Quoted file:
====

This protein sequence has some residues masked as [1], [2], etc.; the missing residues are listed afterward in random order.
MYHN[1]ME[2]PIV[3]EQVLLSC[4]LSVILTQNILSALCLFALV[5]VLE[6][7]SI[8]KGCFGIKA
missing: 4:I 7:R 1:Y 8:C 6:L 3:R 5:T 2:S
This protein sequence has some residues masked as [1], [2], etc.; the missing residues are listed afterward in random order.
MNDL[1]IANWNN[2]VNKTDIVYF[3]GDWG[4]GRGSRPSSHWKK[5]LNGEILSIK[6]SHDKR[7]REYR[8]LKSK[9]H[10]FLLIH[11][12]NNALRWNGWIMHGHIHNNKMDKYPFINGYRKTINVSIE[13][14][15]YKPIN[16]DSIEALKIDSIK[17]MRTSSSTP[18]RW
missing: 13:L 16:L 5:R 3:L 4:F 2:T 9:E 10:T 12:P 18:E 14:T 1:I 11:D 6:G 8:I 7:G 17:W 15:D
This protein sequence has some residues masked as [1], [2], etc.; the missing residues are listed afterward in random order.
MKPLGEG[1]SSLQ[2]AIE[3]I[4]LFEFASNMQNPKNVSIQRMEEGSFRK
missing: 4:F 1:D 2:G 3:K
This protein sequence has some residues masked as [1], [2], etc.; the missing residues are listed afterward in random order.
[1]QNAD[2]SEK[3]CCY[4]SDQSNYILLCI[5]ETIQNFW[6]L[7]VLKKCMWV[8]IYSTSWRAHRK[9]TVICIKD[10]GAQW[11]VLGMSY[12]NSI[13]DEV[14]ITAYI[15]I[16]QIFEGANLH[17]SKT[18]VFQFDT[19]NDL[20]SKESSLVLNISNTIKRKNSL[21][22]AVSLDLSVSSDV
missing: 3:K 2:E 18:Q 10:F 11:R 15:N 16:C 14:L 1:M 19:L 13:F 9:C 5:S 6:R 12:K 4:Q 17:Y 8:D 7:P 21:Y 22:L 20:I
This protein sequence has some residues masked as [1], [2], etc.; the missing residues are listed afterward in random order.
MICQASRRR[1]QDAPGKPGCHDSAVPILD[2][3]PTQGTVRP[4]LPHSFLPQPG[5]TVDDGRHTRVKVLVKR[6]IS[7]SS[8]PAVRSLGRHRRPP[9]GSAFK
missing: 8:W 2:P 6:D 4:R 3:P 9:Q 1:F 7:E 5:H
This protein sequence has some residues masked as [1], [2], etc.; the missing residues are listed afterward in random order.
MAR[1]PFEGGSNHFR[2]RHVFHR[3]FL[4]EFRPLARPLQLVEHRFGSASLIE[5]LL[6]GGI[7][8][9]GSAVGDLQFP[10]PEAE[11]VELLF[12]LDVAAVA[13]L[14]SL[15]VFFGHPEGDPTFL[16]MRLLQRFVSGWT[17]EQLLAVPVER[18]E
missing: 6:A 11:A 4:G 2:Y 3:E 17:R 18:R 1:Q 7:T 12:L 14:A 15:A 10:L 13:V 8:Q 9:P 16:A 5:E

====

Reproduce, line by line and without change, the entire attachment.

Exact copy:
This protein sequence has some residues masked as [1], [2], etc.; the missing residues are listed afterward in random order.
MYHN[1]ME[2]PIV[3]EQVLLSC[4]LSVILTQNILSALCLFALV[5]VLE[6][7]SI[8]KGCFGIKA
missing: 4:I 7:R 1:Y 8:C 6:L 3:R 5:T 2:S
This protein sequence has some residues masked as [1], [2], etc.; the missing residues are listed afterward in random order.
MNDL[1]IANWNN[2]VNKTDIVYF[3]GDWG[4]GRGSRPSSHWKK[5]LNGEILSIK[6]SHDKR[7]REYR[8]LKSK[9]H[10]FLLIH[11][12]NNALRWNGWIMHGHIHNNKMDKYPFINGYRKTINVSIE[13][14][15]YKPIN[16]DSIEALKIDSIK[17]MRTSSSTP[18]RW
missing: 13:L 16:L 5:R 3:L 4:F 2:T 9:E 10:T 12:P 18:E 14:T 1:I 11:D 6:G 8:I 7:G 17:W 15:D
This protein sequence has some residues masked as [1], [2], etc.; the missing residues are listed afterward in random order.
MKPLGEG[1]SSLQ[2]AIE[3]I[4]LFEFASNMQNPKNVSIQRMEEGSFRK
missing: 4:F 1:D 2:G 3:K
This protein sequence has some residues masked as [1], [2], etc.; the missing residues are listed afterward in random order.
[1]QNAD[2]SEK[3]CCY[4]SDQSNYILLCI[5]ETIQNFW[6]L[7]VLKKCMWV[8]IYSTSWRAHRK[9]TVICIKD[10]GAQW[11]VLGMSY[12]NSI[13]DEV[14]ITAYI[15]I[16]QIFEGANLH[17]SKT[18]VFQFDT[19]NDL[20]SKESSLVLNISNTIKRKNSL[21][22]AVSLDLSVSSDV
missing: 3:K 2:E 18:Q 10:F 11:R 15:N 16:C 14:L 1:M 19:L 13:F 9:C 5:S 6:R 12:K 4:Q 17:Y 8:D 7:P 21:Y 22:L 20:I
This protein sequence has some residues masked as [1], [2], etc.; the missing residues are listed afterward in random order.
MICQASRRR[1]QDAPGKPGCHDSAVPILD[2][3]PTQGTVRP[4]LPHSFLPQPG[5]TVDDGRHTRVKVLVKR[6]IS[7]SS[8]PAVRSLGRHRRPP[9]GSAFK
missing: 8:W 2:P 6:D 4:R 3:P 9:Q 1:F 7:E 5:H
This protein sequence has some residues masked as [1], [2], etc.; the missing residues are listed afterward in random order.
MAR[1]PFEGGSNHFR[2]RHVFHR[3]FL[4]EFRPLARPLQLVEHRFGSASLIE[5]LL[6]GGI[7][8][9]GSAVGDLQFP[10]PEAE[11]VELLF[12]LDVAAVA[13]L[14]SL[15]VFFGHPEGDPTFL[16]MRLLQRFVSGWT[17]EQLLAVPVER[18]E
missing: 6:A 11:A 4:G 2:Y 3:E 17:R 18:R 1:Q 7:T 12:L 14:A 15:A 10:L 13:V 8:Q 9:P 16:A 5:E